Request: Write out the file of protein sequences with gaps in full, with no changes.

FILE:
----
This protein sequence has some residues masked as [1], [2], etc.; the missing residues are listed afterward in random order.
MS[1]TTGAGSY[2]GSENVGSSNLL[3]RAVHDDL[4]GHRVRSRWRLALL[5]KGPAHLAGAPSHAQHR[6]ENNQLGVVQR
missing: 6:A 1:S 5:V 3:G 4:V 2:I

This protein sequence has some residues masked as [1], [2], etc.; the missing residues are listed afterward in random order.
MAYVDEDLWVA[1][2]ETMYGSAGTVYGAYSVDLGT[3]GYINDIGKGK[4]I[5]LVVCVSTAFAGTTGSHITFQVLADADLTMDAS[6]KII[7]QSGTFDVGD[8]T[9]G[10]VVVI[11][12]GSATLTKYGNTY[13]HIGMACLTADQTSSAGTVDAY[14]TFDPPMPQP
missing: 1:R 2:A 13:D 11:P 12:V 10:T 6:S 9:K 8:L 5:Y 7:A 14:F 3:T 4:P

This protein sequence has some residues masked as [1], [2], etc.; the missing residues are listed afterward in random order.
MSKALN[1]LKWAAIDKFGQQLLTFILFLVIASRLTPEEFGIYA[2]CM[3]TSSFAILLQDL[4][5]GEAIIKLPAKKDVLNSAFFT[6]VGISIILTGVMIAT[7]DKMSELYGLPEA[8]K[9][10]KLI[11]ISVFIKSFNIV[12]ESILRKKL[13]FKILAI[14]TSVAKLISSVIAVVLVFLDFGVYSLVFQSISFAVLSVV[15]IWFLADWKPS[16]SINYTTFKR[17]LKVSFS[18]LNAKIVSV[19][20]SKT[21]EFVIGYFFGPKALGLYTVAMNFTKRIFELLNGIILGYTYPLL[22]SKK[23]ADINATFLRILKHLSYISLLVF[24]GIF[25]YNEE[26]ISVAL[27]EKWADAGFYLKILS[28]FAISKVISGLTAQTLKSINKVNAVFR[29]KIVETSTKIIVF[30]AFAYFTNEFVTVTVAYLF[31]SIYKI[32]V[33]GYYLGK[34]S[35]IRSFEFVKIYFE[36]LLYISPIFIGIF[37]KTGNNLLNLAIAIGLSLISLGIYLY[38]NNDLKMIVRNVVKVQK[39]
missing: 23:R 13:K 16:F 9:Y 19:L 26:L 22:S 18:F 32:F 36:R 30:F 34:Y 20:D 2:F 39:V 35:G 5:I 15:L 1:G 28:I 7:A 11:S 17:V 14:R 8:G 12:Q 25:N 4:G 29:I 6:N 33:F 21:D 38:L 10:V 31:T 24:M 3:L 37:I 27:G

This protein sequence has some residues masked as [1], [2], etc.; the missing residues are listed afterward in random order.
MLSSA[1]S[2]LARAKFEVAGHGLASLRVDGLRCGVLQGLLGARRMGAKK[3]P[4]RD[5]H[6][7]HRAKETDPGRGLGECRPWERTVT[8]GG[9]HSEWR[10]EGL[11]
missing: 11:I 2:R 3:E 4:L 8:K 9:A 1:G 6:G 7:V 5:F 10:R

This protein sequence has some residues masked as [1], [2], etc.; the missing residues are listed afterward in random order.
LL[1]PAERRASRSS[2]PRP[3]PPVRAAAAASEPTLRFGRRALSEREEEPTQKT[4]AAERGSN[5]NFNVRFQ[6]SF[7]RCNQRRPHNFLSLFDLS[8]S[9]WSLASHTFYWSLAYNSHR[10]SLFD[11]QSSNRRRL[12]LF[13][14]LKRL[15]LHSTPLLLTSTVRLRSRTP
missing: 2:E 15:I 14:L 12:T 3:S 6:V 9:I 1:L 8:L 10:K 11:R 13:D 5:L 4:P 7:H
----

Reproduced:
This protein sequence has some residues masked as [1], [2], etc.; the missing residues are listed afterward in random order.
MS[1]TTGAGSY[2]GSENVGSSNLL[3]RAVHDDL[4]GHRVRSRWRLALL[5]KGPAHLAGAPSHAQHR[6]ENNQLGVVQR
missing: 6:A 1:S 5:V 3:G 4:V 2:I

This protein sequence has some residues masked as [1], [2], etc.; the missing residues are listed afterward in random order.
MAYVDEDLWVA[1][2]ETMYGSAGTVYGAYSVDLGT[3]GYINDIGKGK[4]I[5]LVVCVSTAFAGTTGSHITFQVLADADLTMDAS[6]KII[7]QSGTFDVGD[8]T[9]G[10]VVVI[11][12]GSATLTKYGNTY[13]HIGMACLTADQTSSAGTVDAY[14]TFDPPMPQP
missing: 1:R 2:A 13:D 11:P 12:V 10:T 6:S 9:K 8:L 5:Y 7:A 14:F 3:T 4:P

This protein sequence has some residues masked as [1], [2], etc.; the missing residues are listed afterward in random order.
MSKALN[1]LKWAAIDKFGQQLLTFILFLVIASRLTPEEFGIYA[2]CM[3]TSSFAILLQDL[4][5]GEAIIKLPAKKDVLNSAFFT[6]VGISIILTGVMIAT[7]DKMSELYGLPEA[8]K[9][10]KLI[11]ISVFIKSFNIV[12]ESILRKKL[13]FKILAI[14]TSVAKLISSVIAVVLVFLDFGVYSLVFQSISFAVLSVV[15]IWFLADWKPS[16]SINYTTFKR[17]LKVSFS[18]LNAKIVSV[19][20]SKT[21]EFVIGYFFGPKALGLYTVAMNFTKRIFELLNGIILGYTYPLL[22]SKK[23]ADINATFLRILKHLSYISLLVF[24]GIF[25]YNEE[26]ISVAL[27]EKWADAGFYLKILS[28]FAISKVISGLTAQTLKSINKVNAVFR[29]KIVETSTKIIVF[30]AFAYFTNEFVTVTVAYLF[31]SIYKI[32]V[33]GYYLGK[34]S[35]IRSFEFVKIYFE[36]LLYISPIFIGIF[37]KTGNNLLNLAIAIGLSLISLGIYLY[38]NNDLKMIVRNVVKVQK[39]
missing: 23:R 13:K 16:F 9:Y 19:L 26:L 22:S 18:F 32:F 36:R 30:F 34:Y 20:D 2:F 39:V 35:G 5:I 15:L 1:G 28:I 7:A 11:S 17:V 14:R 8:G 12:Q 25:N 4:G 29:I 6:N 33:F 21:D 38:L 10:V 31:T 24:M 3:L 37:I 27:G

This protein sequence has some residues masked as [1], [2], etc.; the missing residues are listed afterward in random order.
MLSSA[1]S[2]LARAKFEVAGHGLASLRVDGLRCGVLQGLLGARRMGAKK[3]P[4]RD[5]H[6][7]HRAKETDPGRGLGECRPWERTVT[8]GG[9]HSEWR[10]EGL[11]
missing: 11:I 2:R 3:E 4:L 8:K 9:A 1:G 6:G 7:V 5:F 10:R

This protein sequence has some residues masked as [1], [2], etc.; the missing residues are listed afterward in random order.
LL[1]PAERRASRSS[2]PRP[3]PPVRAAAAASEPTLRFGRRALSEREEEPTQKT[4]AAERGSN[5]NFNVRFQ[6]SF[7]RCNQRRPHNFLSLFDLS[8]S[9]WSLASHTFYWSLAYNSHR[10]SLFD[11]QSSNRRRL[12]LF[13][14]LKRL[15]LHSTPLLLTSTVRLRSRTP
missing: 2:E 15:I 14:L 12:T 3:S 6:V 9:I 1:L 8:L 10:K 11:R 13:D 5:L 4:P 7:H